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Joe Paterno Fired By Penn State University, But More Firings Will Need To Happen


Perhaps it was the priest in the opening of the movie, Boondock Saints, who said it best, “Now, we must all fear evil men. But there is another kind of evil which we must fear most, and that is the indifference of good men.”

That is the real story in Happy Valley.

Joe Paterno will not retire at the end of this season, he won’t even get to call the plays this Saturday.  Late Wednesday evening, Joe Paterno, along with Penn State President Graham Spanier were fired, effective immediately.

Joe Paterno photo: myhero.comRightly so, in both accounts.  As a representative of the players, and as a representative of the university, both failed in their positions.  They were good moves.  But the university shouldn’t stop there.

To begin, Penn State University has not fired Mike McQueary - who witnessed Sandusky raping a child in a shower. Instead they said McQueary won't coach on Saturday (Penn State's last home game this season) due to multiple threats.

 I’d also like to take this time to present a recent trend in college athletics -- college administrations have turned their heads when illicit behavior threatens their athletic programs, and therefore cash flow.

The University of Southern California, University of Miami, Ohio State University, Auburn University -- college athletics has become no stranger to controversy.  That’s not to say that those scandals come close to entering the realm of atrocities that occurred at Penn State, but it does exemplify a pattern of irresponsibility by the schools’ administrations.  The Penn State sex scandal is the latest, most extreme, and morally offensive example of a real problem in an increasingly profitable, and similarly problematic aspect of national universities.  Do university administrations run the school or do the athletic programs?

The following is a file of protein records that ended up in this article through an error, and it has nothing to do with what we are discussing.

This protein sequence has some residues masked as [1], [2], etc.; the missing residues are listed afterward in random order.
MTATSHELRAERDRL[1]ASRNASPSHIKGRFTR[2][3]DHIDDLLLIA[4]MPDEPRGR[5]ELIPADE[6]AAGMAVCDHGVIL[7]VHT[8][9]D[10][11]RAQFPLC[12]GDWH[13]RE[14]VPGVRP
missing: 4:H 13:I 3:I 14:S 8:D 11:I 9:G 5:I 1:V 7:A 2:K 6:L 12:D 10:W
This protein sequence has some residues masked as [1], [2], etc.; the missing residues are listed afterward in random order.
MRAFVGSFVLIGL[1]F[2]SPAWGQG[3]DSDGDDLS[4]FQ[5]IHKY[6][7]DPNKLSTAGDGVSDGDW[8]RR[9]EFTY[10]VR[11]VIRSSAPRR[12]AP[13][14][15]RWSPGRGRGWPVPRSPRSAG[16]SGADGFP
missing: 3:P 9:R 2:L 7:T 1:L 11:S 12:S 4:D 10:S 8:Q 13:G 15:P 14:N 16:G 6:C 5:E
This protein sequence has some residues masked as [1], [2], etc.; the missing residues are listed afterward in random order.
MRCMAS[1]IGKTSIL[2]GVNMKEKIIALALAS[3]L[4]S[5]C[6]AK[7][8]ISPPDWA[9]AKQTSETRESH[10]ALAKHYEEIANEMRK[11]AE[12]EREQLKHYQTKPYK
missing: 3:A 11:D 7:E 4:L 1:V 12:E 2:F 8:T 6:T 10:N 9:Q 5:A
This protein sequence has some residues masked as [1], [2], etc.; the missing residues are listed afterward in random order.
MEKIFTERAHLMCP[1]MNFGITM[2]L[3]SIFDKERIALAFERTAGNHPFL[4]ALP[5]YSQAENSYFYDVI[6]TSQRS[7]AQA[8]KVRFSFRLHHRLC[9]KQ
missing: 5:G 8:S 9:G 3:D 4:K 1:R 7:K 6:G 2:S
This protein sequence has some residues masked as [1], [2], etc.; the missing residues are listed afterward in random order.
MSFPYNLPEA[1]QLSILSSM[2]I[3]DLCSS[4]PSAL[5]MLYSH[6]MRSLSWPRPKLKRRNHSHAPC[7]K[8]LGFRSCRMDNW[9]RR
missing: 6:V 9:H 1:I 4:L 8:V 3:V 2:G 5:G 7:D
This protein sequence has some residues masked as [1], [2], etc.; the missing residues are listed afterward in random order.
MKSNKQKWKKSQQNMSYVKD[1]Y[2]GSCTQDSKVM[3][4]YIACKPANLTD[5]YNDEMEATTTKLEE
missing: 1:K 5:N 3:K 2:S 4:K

The tragedy is that as much as we are all morally outraged by the ineptness or lack of courage (as some have called it) by Joe Paterno to take the extra step, the root of the problem remains with the lack of accountability by the universities as a whole.  To answer my previous question, why let Joe Paterno take the hype?  

Sure, Graham Spanier was also fired, but it wasn’t his name or legacy questioned all week, it was Paterno’s.  Joe Paterno was a beloved staple of Penn State’s culture and reputation, whom many considered tough, but respectable at the same time.  By allowing Joe Paterno (like Jim Tressel at Ohio State) to take the fall, the Administration, supported by its alumni and Board members absolves their own involvement, and maintains the image of responsibility without taking any at all.  Whether Paterno was at fault or not, the administration harbored a pedophile for more than a decade.

It is not enough to just fire Paterno and Spanier.  In the name of the children whose lives were tarnished as a result of Jerry Sandusky’s conduct, it’s hard to say whether justice will ever truly be served.  With the immediate firings of Paterno and Spanier the university has taken a step in the right direction, but when you consider Sandusky was protected by the University for over a decade, more firings need to occur.

For more of Alyssa's work on Philly2Philly - check out her article on Occupy Wall Street

Contact Alyssa Bonk at abonk08@gmail.com

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